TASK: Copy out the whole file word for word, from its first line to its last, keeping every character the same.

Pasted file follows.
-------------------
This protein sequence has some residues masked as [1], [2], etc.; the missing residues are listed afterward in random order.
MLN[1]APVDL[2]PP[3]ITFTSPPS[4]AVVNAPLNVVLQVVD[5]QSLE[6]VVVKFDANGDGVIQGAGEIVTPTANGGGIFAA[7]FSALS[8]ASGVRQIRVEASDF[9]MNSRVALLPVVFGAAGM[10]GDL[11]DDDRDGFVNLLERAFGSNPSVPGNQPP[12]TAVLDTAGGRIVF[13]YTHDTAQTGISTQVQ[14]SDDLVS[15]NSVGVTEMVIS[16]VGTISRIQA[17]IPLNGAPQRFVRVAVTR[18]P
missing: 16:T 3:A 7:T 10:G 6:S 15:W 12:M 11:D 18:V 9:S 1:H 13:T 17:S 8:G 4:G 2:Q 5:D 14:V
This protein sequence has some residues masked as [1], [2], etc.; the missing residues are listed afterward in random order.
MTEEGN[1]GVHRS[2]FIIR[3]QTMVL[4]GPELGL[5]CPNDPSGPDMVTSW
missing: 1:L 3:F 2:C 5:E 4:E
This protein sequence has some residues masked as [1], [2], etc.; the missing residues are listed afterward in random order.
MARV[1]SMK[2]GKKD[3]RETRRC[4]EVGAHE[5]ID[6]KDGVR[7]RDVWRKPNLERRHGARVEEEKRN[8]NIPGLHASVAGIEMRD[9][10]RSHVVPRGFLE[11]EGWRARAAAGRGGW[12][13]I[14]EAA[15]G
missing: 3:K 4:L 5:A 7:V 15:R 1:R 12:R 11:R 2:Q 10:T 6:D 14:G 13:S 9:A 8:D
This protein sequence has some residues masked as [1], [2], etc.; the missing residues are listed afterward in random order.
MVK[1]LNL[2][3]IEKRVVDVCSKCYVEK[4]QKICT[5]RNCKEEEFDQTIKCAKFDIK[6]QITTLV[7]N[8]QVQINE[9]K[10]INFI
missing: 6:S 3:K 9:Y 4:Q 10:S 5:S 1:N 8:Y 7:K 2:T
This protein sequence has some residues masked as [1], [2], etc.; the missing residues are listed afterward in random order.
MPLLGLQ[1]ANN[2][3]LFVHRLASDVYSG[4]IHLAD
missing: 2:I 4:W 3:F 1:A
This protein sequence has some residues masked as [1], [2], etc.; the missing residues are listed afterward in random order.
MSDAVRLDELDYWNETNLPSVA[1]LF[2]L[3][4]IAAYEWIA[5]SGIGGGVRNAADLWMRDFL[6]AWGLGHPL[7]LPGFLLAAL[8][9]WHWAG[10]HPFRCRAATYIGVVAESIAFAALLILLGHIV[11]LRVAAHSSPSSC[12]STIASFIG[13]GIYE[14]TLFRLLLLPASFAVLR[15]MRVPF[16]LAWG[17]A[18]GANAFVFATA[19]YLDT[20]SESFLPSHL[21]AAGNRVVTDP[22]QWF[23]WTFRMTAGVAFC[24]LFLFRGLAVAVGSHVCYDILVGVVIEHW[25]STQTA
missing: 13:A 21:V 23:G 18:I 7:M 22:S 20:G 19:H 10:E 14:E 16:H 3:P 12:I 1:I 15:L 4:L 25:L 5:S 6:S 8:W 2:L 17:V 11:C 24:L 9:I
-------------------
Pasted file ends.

This protein sequence has some residues masked as [1], [2], etc.; the missing residues are listed afterward in random order.
MLN[1]APVDL[2]PP[3]ITFTSPPS[4]AVVNAPLNVVLQVVD[5]QSLE[6]VVVKFDANGDGVIQGAGEIVTPTANGGGIFAA[7]FSALS[8]ASGVRQIRVEASDF[9]MNSRVALLPVVFGAAGM[10]GDL[11]DDDRDGFVNLLERAFGSNPSVPGNQPP[12]TAVLDTAGGRIVF[13]YTHDTAQTGISTQVQ[14]SDDLVS[15]NSVGVTEMVIS[16]VGTISRIQA[17]IPLNGAPQRFVRVAVTR[18]P
missing: 16:T 3:A 7:T 10:G 6:S 15:W 12:M 11:D 18:V 9:S 1:H 13:T 17:S 8:G 4:G 2:Q 5:D 14:V
This protein sequence has some residues masked as [1], [2], etc.; the missing residues are listed afterward in random order.
MTEEGN[1]GVHRS[2]FIIR[3]QTMVL[4]GPELGL[5]CPNDPSGPDMVTSW
missing: 1:L 3:F 2:C 5:E 4:E
This protein sequence has some residues masked as [1], [2], etc.; the missing residues are listed afterward in random order.
MARV[1]SMK[2]GKKD[3]RETRRC[4]EVGAHE[5]ID[6]KDGVR[7]RDVWRKPNLERRHGARVEEEKRN[8]NIPGLHASVAGIEMRD[9][10]RSHVVPRGFLE[11]EGWRARAAAGRGGW[12][13]I[14]EAA[15]G
missing: 3:K 4:L 5:A 7:V 15:R 1:R 12:R 11:R 2:Q 10:T 6:D 14:G 13:S 9:A 8:D
This protein sequence has some residues masked as [1], [2], etc.; the missing residues are listed afterward in random order.
MVK[1]LNL[2][3]IEKRVVDVCSKCYVEK[4]QKICT[5]RNCKEEEFDQTIKCAKFDIK[6]QITTLV[7]N[8]QVQINE[9]K[10]INFI
missing: 6:S 3:K 9:Y 4:Q 10:S 5:S 1:N 8:Y 7:K 2:T
This protein sequence has some residues masked as [1], [2], etc.; the missing residues are listed afterward in random order.
MPLLGLQ[1]ANN[2][3]LFVHRLASDVYSG[4]IHLAD
missing: 2:I 4:W 3:F 1:A
This protein sequence has some residues masked as [1], [2], etc.; the missing residues are listed afterward in random order.
MSDAVRLDELDYWNETNLPSVA[1]LF[2]L[3][4]IAAYEWIA[5]SGIGGGVRNAADLWMRDFL[6]AWGLGHPL[7]LPGFLLAAL[8][9]WHWAG[10]HPFRCRAATYIGVVAESIAFAALLILLGHIV[11]LRVAAHSSPSSC[12]STIASFIG[13]GIYE[14]TLFRLLLLPASFAVLR[15]MRVPF[16]LAWG[17]A[18]GANAFVFATA[19]YLDT[20]SESFLPSHL[21]AAGNRVVTDP[22]QWF[23]WTFRMTAGVAFC[24]LFLFRGLAVAVGSHVCYDILVGVVIEHW[25]STQTA
missing: 13:A 21:V 23:G 18:I 7:M 22:S 20:G 19:H 10:E 14:E 16:H 3:P 12:I 1:I 15:L 4:L 25:L 5:S 6:S 8:W 2:L 17:V 11:C 24:L 9:I